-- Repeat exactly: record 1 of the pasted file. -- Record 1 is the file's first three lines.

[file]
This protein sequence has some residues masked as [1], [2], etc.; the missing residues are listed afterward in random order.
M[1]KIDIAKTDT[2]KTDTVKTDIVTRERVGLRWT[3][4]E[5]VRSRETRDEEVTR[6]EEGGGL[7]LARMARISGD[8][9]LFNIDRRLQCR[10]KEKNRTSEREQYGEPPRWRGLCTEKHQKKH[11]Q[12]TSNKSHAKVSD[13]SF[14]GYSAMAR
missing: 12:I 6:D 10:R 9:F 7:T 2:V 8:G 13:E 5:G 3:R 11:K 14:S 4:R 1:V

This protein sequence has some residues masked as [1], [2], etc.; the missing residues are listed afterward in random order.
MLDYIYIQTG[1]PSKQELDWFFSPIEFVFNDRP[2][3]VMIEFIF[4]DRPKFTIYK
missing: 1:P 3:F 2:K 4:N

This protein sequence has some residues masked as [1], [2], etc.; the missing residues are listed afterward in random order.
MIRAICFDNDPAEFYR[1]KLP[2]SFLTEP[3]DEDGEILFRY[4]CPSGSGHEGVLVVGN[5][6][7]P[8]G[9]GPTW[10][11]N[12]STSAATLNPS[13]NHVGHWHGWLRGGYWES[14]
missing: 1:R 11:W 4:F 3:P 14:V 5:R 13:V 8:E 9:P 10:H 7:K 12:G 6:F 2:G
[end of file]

This protein sequence has some residues masked as [1], [2], etc.; the missing residues are listed afterward in random order.
M[1]KIDIAKTDT[2]KTDTVKTDIVTRERVGLRWT[3][4]E[5]VRSRETRDEEVTR[6]EEGGGL[7]LARMARISGD[8][9]LFNIDRRLQCR[10]KEKNRTSEREQYGEPPRWRGLCTEKHQKKH[11]Q[12]TSNKSHAKVSD[13]SF[14]GYSAMAR
missing: 12:I 6:D 10:R 9:F 7:T 2:V 8:G 13:E 5:G 3:R 11:K 14:S 4:R 1:V